Lactose Intolerance

Lactose intolerance is a condition in which the body cannot digest lactose properly. Lactose is primarily a milk sugar that can be found in many dairy products. Enzymes break down lactose in the intestinal tract, but when these enzymes cannot perform this function properly, the result is cramping, gas, bloating, and diarrhea. The enzyme involved in this breakdown process is called lactase. This condition is also less commonly known as lactase deficiency.1

Who Can Develop Lactose Intolerance?

Small children and infants have a large amount of the enzyme lactase to digest their mother's milk. In some people, the lactase is reduced over time and sometimes disappears. Some ethnic groups such as African-Americans, Jews, Native Americans, and 90% of Asians are more prone to develop lactose intolerance.

Symptoms of Lactose Intolerance

Symptoms of lactose intolerance begin to occur when unbroken lactose reaches the large intestine. The lactose is broken down by intestinal bacteria into lactic acid and other chemicals.2

Primary symptoms include:
  • abdominal cramps
  • bloating
  • gas
  • diarrhea
  • nausea
  • gut rumbling

These symptoms typically occur between 30 minutes and two hours after eating foods containing lactose.

Types of Lactose Intolerance

There are three types of lactose intolerance3:

Primary lactose intolerance

In primary lactose tolerance, the amount of lactase enzyme decreases over time and appears to drop sharply by adulthood. This is the most common type and starts from childhood.

Secondary lactose intolerance

Secondary lactose intolerance occurs after an illness, injury, or surgery involving the small intestine. Celiac disease and Crohn’s disease can also be a reason for this type of intolerance.

Congenital lactose intolerance

Congenital lactose intolerance is a rare form of lactose intolerance in which babies are born with lactose intolerance due to the absence of the lactase enzyme.


These tests are necessary to either rule out or confirm lactose intolerance.

Lactose tolerance test

After several hours, a measured dose of lactose is ingested and blood sugar is determined. If the blood sugar level rises, then lactase will be present; otherwise, it will not.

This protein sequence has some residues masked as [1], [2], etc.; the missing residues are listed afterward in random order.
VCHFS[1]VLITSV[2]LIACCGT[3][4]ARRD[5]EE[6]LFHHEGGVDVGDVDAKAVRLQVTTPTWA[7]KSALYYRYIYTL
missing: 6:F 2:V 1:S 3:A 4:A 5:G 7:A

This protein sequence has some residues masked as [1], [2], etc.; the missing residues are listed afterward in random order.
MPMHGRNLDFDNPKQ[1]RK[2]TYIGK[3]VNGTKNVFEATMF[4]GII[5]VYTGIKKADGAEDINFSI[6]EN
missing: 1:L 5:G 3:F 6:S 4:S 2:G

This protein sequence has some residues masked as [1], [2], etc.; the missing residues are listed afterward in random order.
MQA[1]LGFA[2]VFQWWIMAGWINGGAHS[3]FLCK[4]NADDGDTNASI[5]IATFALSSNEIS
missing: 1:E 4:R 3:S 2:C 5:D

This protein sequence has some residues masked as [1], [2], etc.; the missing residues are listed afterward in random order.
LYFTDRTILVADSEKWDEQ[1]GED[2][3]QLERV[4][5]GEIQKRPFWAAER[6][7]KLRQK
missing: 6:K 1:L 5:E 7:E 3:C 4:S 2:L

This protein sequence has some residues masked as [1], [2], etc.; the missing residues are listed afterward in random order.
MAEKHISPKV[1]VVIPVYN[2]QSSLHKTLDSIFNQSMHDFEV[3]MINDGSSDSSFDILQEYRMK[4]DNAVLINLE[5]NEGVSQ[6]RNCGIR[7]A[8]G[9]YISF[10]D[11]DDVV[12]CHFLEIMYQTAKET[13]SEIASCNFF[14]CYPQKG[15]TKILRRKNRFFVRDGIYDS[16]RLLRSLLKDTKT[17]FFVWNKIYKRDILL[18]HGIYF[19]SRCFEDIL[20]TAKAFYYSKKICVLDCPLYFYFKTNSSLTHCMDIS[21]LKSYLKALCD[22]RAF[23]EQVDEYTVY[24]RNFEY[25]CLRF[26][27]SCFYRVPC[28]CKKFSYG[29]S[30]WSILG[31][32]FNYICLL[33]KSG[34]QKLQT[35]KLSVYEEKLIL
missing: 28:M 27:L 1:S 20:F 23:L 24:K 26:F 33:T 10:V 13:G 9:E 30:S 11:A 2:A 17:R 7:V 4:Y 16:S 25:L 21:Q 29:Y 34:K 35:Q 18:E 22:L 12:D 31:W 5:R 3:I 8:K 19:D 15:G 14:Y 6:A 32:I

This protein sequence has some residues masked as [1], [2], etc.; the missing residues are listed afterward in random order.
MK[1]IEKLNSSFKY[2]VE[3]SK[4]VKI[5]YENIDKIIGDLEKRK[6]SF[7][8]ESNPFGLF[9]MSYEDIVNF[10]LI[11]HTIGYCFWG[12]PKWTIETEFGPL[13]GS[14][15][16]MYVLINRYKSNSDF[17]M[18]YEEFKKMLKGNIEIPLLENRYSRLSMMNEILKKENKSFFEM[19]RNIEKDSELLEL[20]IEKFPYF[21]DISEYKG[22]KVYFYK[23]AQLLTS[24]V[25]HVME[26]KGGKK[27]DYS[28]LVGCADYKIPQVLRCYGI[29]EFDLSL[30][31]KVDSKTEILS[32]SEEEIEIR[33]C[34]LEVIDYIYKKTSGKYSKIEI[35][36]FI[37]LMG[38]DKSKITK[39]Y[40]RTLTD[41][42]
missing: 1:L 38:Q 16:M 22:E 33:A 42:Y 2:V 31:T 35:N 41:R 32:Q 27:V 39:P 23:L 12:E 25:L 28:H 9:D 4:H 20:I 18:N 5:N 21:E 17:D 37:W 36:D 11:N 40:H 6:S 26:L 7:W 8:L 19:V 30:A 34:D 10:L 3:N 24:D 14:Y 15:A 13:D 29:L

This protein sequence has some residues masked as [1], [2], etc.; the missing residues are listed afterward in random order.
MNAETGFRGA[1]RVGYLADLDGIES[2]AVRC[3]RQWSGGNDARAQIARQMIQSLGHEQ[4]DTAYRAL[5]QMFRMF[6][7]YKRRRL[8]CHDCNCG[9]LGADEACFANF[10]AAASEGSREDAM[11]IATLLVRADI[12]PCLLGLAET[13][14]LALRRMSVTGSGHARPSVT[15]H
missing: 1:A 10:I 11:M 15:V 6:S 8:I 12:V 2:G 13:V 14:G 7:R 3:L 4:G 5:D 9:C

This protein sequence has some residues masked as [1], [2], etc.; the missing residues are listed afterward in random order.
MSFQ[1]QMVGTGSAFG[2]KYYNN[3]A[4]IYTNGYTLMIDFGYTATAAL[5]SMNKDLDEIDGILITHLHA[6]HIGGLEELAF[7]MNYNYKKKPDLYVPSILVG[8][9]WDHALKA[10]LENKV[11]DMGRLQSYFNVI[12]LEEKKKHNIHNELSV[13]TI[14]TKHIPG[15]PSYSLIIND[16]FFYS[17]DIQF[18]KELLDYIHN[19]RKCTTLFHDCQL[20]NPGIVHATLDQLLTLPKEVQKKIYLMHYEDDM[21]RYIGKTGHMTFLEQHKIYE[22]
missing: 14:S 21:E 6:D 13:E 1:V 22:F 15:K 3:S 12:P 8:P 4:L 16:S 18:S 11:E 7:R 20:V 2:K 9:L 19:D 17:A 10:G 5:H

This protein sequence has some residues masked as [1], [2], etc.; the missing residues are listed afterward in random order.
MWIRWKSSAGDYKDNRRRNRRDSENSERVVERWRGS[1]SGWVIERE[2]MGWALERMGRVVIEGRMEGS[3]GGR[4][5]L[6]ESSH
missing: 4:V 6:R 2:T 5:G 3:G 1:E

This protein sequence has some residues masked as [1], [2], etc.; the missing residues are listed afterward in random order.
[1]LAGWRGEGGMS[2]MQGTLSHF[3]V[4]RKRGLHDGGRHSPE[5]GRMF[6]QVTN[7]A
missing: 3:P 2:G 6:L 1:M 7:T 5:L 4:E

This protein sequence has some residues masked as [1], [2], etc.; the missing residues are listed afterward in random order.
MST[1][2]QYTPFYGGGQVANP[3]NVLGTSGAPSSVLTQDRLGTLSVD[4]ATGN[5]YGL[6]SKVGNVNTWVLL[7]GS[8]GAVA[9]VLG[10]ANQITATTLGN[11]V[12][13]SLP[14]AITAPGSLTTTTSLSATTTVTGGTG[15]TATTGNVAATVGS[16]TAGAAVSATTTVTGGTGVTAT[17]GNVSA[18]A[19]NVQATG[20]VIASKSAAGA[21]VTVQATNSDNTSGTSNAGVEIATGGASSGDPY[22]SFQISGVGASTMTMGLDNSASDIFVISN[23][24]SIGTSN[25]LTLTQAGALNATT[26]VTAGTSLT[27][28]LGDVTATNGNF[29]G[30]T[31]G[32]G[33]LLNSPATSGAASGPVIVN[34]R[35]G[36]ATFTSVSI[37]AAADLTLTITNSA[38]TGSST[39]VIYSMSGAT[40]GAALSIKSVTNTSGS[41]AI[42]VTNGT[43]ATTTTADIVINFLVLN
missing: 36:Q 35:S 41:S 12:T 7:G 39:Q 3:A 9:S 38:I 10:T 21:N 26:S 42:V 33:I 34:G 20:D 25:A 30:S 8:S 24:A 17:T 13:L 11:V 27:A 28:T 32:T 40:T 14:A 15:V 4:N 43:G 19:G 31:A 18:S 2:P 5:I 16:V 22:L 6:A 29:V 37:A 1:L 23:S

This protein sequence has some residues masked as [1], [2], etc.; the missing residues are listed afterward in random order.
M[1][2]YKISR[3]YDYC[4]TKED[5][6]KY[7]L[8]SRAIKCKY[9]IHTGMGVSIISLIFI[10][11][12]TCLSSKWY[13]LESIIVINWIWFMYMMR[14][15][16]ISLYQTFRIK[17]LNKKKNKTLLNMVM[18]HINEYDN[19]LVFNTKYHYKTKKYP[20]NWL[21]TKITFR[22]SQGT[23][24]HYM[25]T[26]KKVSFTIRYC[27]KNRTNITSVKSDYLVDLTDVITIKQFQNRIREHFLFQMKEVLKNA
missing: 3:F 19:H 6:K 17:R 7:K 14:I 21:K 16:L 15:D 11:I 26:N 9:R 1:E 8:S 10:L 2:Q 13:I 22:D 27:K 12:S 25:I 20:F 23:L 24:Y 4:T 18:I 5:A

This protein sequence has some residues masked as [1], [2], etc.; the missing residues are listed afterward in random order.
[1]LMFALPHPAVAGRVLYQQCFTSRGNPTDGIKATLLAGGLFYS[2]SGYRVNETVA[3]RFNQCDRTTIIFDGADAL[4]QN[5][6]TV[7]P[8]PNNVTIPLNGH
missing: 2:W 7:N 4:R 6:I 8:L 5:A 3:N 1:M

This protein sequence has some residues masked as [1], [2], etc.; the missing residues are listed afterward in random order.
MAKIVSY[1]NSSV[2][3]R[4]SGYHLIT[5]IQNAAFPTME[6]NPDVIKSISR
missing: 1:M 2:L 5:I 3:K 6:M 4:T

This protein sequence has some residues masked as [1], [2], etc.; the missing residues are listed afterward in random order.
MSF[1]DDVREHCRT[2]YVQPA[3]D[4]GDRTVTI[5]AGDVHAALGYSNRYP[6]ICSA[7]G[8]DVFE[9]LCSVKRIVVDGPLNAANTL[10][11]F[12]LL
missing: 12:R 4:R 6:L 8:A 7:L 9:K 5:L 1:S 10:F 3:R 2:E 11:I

Hydrogen breath test

When the colon's bacteria breaks down lactose, due to a lack of the lactase enzyme, hydrogen gas is released from the lungs. Therefore, an increased amount of hydrogen in the breath after ingesting a lactose diet indicates lactose intolerance.

Stool acidity test

When lactose is broken down in the large intestine, it is converted into lactic acid. The stool acidity test can detect increases in stool acidity, indicating lactose intolerance.

The stool acidity test is mostly done for infants or small children who cannot perform the other tests.


Treatment of lactose intolerance varies from person to person. People with milder symptoms must cut out a large amount of lactose from their diet to see symptoms lessen. Those with more severe symptoms are advised to keep a strict lactose-free diet. Foods that contain milk should be avoided, such as:

  • whey or whey protein concentrate
  • casein
  • curds
  • cheese
  • butter
  • yogurt
  • margarine
  • dry milk solids or powder

Calcium Supplements

Avoiding milk and products that contain milk may cause you to become calcium deficient. Calcium is necessary for strong bones and good health, so calcium supplements are often necessary to fulfil these requirements.

Other Options

  • lactose-free milk substitutes such as rice milk, almond, soy
  • lactase drops
  • lactase tablets


  1. Malik TF, Panuganti KK. Lactose Intolerance. StatPearls. Published online May 2, 2022. Accessed July 1, 2022.
  2. Sahi T. Genetics and epidemiology of adult-type hypolactasia with emphasis on the situation in Europe. Scand J Nutr. 2001;45(4):161-162. doi:10.3402/FNR.V45I0.1799
  3. Deng Y, Misselwitz B, Dai N, Fox M. Lactose Intolerance in Adults: Biological Mechanism and Dietary Management. Nutrients. 2015;7(9):8020. doi:10.3390/NU7095380

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